Sunday, 24 December 2017

Solstice Celebrations with Druids

I went away for a few days before Christmas, to visit a friend in the Cotswolds.

On the first evening, there was a Druid ceremony to mark the solstice.
I'm not entirely sure where it took place, but it was quite close to the River Severn - it took a bit longer to drive to than my friend had anticipated, and at the end we got slightly lost and had to ask dog walkers the way. There was a fiery orange sunset, just getting dark when we pulled into the farmyard to park, still not entirely sure we were at the right place.
I opened the car door, and could hear drumming and singing in the near distance. "I can hear them!" I said.
We headed for the sound. Just down the lane was an orchard, lit with flaming torches in a circle around a fire in the middle, with more torches further out, under trees at the four quarters. A procession of people, some dressed for the cold, some in patchwork cloaks and blankets, were coming to form a circle around the fire, where a cauldron steamed gently. We were invited to join the circle.
Mead was poured onto the ground as an offering. The men went off with the priestess's felted shawl to gather the mistletoe without it touching the ground, and without using iron, while the women gathered round the fire. The priestess explained that this was a male ritual, though there was no reason why women couldn't cut mistletoe. Dividing up the tasks between the sexes was in their tradition, but didn't imply that one sex was better than the other - the idea was to come together to form a whole.
When the men came back, they arranged the mistletoe on a frame near the fire, where it was blessed. Then everyone came forward in turn to ladle the mead in the cauldron (to which a sprig of mistletoe had been added) into a drinking horn, which was then passed round the circle. We were all invited to say a few words, if we wanted to, so I brought greetings from the Goddess of the Wye to the Goddess of the Severn (in Welsh mythology, the Wye and the Severn are sisters, daughters of the Sea God).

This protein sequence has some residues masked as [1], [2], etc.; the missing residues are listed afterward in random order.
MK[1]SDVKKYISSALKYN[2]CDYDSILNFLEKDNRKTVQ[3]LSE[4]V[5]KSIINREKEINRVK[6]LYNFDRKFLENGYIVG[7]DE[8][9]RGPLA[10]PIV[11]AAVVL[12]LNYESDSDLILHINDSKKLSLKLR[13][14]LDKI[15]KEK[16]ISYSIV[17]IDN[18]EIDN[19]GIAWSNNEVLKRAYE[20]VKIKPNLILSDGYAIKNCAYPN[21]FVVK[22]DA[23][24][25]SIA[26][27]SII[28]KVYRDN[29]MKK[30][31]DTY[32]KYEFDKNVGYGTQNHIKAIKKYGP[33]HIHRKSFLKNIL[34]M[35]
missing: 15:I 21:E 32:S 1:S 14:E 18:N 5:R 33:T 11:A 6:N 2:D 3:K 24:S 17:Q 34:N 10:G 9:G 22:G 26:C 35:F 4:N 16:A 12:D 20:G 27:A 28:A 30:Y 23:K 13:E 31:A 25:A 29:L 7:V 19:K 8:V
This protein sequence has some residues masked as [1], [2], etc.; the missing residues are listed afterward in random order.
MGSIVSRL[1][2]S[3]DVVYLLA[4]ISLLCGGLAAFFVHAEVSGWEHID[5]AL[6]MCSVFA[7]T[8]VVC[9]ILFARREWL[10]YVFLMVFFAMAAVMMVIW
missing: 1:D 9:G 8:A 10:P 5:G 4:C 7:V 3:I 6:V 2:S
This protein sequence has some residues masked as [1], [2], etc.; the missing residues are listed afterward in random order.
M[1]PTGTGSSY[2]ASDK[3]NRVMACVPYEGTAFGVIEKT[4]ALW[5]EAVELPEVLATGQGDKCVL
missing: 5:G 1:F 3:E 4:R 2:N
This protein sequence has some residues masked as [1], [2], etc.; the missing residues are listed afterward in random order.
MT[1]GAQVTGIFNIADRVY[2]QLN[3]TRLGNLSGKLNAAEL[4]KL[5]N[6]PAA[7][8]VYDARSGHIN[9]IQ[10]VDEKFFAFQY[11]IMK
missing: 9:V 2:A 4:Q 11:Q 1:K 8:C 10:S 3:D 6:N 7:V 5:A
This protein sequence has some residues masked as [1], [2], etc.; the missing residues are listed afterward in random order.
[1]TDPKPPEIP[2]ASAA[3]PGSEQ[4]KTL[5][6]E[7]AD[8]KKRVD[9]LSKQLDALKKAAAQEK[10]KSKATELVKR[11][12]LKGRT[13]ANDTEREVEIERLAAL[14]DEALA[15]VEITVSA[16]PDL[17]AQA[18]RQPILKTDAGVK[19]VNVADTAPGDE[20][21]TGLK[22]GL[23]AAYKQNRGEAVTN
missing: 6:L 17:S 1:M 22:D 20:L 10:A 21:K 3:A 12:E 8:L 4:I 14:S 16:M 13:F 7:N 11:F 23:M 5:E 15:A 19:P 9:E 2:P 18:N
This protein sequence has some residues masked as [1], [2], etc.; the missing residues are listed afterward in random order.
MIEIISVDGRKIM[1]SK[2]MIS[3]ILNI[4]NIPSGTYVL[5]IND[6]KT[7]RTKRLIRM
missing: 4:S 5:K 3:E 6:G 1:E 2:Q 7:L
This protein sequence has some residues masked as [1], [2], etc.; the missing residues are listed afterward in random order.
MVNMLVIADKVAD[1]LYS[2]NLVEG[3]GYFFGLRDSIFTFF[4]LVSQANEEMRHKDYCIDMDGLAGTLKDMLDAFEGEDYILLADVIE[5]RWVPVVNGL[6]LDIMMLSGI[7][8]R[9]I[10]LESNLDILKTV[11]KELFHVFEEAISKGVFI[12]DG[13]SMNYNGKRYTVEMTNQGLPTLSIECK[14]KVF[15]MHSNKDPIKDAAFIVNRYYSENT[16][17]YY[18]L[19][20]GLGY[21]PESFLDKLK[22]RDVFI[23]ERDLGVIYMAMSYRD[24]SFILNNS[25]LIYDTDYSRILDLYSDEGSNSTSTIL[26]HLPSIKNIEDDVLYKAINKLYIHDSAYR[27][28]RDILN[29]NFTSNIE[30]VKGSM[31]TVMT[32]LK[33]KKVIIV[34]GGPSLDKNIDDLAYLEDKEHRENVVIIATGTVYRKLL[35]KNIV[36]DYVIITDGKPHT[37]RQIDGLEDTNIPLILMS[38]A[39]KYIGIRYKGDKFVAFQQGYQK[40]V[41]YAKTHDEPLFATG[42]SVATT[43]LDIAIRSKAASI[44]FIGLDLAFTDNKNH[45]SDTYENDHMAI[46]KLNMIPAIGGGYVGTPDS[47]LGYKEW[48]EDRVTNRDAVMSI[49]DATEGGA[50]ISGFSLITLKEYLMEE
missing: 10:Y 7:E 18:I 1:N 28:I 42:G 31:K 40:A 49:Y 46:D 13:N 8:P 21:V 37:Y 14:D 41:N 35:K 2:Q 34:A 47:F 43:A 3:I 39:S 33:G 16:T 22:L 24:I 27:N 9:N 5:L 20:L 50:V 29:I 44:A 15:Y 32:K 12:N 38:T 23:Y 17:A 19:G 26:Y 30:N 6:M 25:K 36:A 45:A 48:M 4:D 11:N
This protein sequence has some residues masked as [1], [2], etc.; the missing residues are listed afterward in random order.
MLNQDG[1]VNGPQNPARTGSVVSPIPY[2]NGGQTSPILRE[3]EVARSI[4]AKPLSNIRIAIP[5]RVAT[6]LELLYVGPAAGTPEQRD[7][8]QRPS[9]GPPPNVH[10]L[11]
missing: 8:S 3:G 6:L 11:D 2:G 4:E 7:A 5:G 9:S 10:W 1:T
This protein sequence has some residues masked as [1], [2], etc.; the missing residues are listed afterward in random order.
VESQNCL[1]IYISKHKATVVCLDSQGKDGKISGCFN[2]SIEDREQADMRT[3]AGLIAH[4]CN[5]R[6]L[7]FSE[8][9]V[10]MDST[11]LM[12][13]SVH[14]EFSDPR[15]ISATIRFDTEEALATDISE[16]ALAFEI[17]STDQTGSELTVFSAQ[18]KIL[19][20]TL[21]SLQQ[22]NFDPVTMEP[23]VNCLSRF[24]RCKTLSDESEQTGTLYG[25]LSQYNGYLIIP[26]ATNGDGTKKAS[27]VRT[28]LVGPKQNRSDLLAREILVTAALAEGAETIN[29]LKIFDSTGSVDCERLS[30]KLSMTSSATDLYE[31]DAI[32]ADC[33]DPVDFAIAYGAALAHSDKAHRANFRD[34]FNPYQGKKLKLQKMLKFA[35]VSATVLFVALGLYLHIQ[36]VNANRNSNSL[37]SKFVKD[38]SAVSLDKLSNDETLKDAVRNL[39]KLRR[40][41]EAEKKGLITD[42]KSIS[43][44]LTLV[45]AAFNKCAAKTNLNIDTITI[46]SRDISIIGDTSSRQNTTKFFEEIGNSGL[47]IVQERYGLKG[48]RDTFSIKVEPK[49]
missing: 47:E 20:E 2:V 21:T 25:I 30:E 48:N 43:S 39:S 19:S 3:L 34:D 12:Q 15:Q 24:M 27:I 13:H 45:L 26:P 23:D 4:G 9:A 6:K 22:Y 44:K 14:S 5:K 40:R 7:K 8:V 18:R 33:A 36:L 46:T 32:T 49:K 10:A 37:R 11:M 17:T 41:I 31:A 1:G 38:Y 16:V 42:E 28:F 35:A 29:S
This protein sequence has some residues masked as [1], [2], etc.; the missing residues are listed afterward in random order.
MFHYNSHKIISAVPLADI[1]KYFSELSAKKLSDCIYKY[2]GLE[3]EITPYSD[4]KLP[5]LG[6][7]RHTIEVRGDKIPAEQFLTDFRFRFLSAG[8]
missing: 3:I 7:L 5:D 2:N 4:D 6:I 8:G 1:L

Off in the next field, an owl hooted - and when the talk turned to the original druid ceremonies that involved sacrificing a white bull, a cow across the lane bellowed!
We circled the orchard to bless the trees - and when the ceremony was over, we headed for the pub.

This was the Three Horseshoes at Frampton-upon-Severn - which was the CAMRA Rural Pub of the Year in 2016, and seems to be a meeting place for more than one Pagan group in the area.
They were serving Uley Bitter. I once went on a CAMRA trip to Uley Brewery, where we ended up down in the brewer's cellar, singing while he played the accordion, and drinking his excellent beer. This is normally only available in pubs quite close to the brewer, and sure enough, when we looked at a map, Uley was not far away. So it was an unexpected delight to see it there - and it was just as good as I remembered.

The Druids seem to be really lovely people, and I came away with a blessed sprig of mistletoe which is now hanging up to soak up all the negative energy that might come my way in the year ahead.

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